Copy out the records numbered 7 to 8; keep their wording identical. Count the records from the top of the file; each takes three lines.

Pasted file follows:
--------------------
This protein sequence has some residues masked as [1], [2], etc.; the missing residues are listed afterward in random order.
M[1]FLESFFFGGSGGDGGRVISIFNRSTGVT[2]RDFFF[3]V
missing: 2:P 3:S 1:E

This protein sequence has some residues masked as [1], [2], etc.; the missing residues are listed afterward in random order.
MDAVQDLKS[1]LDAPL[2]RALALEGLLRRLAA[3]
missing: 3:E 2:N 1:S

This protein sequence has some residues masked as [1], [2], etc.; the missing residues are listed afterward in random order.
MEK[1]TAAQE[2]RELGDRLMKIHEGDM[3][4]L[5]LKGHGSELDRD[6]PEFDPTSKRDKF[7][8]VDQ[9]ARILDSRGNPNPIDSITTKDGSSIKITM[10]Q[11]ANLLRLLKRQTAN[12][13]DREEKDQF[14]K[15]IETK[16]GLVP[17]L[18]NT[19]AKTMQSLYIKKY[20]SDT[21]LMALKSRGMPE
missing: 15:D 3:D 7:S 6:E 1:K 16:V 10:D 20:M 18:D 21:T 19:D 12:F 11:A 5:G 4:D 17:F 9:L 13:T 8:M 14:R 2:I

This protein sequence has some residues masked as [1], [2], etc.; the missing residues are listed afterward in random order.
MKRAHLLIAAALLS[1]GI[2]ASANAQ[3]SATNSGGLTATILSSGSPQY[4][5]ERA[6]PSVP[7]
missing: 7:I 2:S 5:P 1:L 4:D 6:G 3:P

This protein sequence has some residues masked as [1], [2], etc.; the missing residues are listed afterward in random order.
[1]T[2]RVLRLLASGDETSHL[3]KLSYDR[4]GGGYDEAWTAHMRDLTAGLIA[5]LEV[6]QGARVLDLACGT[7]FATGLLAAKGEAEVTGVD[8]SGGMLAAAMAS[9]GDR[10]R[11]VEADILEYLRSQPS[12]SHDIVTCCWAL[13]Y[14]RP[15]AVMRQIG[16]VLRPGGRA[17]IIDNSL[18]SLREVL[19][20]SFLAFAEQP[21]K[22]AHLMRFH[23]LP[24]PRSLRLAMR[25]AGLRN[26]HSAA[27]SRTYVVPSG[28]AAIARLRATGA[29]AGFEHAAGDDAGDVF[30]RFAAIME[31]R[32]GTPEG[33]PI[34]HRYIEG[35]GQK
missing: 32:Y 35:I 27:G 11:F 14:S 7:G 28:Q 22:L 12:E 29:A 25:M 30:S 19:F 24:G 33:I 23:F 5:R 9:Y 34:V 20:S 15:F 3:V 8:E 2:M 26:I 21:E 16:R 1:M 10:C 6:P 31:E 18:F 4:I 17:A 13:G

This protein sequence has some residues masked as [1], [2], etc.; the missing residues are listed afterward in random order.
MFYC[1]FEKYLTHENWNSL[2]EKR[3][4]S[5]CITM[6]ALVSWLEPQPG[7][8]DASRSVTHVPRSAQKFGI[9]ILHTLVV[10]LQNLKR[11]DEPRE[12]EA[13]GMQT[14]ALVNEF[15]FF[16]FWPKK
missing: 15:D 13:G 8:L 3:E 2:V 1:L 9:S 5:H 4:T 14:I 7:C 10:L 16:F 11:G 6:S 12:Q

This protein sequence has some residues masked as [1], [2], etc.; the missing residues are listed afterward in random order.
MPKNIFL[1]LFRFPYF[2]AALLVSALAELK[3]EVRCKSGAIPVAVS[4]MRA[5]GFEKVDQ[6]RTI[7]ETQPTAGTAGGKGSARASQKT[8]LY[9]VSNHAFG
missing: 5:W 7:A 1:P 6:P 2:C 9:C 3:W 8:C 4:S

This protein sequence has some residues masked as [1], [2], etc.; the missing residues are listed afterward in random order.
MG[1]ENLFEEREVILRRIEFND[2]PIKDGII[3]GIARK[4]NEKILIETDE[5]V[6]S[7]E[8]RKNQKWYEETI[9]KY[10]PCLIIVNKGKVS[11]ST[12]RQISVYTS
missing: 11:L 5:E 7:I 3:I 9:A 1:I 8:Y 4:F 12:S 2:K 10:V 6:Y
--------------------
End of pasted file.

This protein sequence has some residues masked as [1], [2], etc.; the missing residues are listed afterward in random order.
MPKNIFL[1]LFRFPYF[2]AALLVSALAELK[3]EVRCKSGAIPVAVS[4]MRA[5]GFEKVDQ[6]RTI[7]ETQPTAGTAGGKGSARASQKT[8]LY[9]VSNHAFG
missing: 5:W 7:A 1:P 6:P 2:C 9:C 3:W 8:C 4:S

This protein sequence has some residues masked as [1], [2], etc.; the missing residues are listed afterward in random order.
MG[1]ENLFEEREVILRRIEFND[2]PIKDGII[3]GIARK[4]NEKILIETDE[5]V[6]S[7]E[8]RKNQKWYEETI[9]KY[10]PCLIIVNKGKVS[11]ST[12]RQISVYTS
missing: 11:L 5:E 7:I 3:I 9:A 1:I 8:Y 4:F 12:S 2:K 10:V 6:Y